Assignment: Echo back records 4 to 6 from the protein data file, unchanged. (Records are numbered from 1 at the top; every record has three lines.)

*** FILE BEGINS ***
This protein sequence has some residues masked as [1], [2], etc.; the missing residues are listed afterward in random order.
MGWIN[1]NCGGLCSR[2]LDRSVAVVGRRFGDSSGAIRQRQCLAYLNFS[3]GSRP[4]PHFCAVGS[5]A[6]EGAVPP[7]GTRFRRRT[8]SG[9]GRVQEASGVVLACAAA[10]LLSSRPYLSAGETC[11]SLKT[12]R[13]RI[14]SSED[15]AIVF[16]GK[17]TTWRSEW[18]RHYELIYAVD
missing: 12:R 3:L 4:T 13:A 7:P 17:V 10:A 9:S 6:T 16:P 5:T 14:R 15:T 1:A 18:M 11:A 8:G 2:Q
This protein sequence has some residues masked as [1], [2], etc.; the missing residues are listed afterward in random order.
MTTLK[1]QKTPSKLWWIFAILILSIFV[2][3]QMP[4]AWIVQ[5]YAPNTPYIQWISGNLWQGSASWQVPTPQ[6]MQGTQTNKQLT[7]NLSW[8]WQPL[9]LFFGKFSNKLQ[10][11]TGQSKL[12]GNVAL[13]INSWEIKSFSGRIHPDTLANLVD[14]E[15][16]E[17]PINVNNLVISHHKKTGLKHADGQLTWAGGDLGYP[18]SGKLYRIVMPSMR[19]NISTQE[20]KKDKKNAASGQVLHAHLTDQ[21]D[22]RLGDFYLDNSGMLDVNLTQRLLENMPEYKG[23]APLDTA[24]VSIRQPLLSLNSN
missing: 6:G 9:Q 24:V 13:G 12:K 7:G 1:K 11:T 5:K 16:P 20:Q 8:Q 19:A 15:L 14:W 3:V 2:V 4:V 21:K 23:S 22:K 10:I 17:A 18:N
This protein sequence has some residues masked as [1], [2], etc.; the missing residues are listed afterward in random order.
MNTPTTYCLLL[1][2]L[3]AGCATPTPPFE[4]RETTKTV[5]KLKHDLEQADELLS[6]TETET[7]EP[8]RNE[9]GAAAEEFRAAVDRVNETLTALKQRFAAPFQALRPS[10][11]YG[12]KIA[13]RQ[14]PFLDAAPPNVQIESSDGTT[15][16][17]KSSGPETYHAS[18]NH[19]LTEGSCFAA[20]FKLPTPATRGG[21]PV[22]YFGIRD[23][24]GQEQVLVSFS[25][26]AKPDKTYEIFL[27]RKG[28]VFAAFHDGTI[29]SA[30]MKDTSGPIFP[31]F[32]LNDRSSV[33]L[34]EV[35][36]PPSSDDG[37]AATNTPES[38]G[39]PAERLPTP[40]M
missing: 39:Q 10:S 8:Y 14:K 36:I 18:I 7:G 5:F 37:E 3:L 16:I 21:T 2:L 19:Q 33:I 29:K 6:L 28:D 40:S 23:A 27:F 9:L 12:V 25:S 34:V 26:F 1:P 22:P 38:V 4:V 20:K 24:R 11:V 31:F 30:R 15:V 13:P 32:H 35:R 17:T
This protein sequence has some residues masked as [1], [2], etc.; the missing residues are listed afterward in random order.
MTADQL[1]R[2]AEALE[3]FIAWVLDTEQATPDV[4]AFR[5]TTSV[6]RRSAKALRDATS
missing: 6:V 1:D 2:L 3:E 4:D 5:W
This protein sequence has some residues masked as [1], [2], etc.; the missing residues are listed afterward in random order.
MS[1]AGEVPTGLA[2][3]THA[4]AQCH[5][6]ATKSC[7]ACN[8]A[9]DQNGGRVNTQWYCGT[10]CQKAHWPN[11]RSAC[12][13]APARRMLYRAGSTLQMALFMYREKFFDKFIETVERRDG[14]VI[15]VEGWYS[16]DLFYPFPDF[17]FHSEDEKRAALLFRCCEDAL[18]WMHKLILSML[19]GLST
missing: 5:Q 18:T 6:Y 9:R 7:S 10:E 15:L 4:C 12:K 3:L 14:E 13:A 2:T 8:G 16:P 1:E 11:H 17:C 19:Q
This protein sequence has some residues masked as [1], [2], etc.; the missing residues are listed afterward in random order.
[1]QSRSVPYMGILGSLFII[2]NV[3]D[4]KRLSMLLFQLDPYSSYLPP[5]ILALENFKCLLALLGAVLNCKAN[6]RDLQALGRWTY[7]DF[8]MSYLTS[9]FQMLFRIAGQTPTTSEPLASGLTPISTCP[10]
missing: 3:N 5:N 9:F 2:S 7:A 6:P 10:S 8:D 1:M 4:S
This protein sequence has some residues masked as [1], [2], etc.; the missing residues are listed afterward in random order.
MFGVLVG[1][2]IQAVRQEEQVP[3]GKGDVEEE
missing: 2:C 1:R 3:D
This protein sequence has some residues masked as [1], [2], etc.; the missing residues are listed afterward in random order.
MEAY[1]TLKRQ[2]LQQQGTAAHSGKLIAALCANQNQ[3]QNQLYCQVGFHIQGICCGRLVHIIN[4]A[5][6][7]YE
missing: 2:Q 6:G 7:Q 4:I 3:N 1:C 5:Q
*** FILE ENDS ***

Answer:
This protein sequence has some residues masked as [1], [2], etc.; the missing residues are listed afterward in random order.
MTADQL[1]R[2]AEALE[3]FIAWVLDTEQATPDV[4]AFR[5]TTSV[6]RRSAKALRDATS
missing: 6:V 1:D 2:L 3:E 4:D 5:W
This protein sequence has some residues masked as [1], [2], etc.; the missing residues are listed afterward in random order.
MS[1]AGEVPTGLA[2][3]THA[4]AQCH[5][6]ATKSC[7]ACN[8]A[9]DQNGGRVNTQWYCGT[10]CQKAHWPN[11]RSAC[12][13]APARRMLYRAGSTLQMALFMYREKFFDKFIETVERRDG[14]VI[15]VEGWYS[16]DLFYPFPDF[17]FHSEDEKRAALLFRCCEDAL[18]WMHKLILSML[19]GLST
missing: 5:Q 18:T 6:Y 9:R 7:S 10:E 15:L 4:C 12:K 3:L 14:E 13:A 2:T 8:G 16:P 1:E 11:H 17:C 19:Q
This protein sequence has some residues masked as [1], [2], etc.; the missing residues are listed afterward in random order.
[1]QSRSVPYMGILGSLFII[2]NV[3]D[4]KRLSMLLFQLDPYSSYLPP[5]ILALENFKCLLALLGAVLNCKAN[6]RDLQALGRWTY[7]DF[8]MSYLTS[9]FQMLFRIAGQTPTTSEPLASGLTPISTCP[10]
missing: 3:N 5:N 9:F 2:S 7:A 6:P 10:S 8:D 1:M 4:S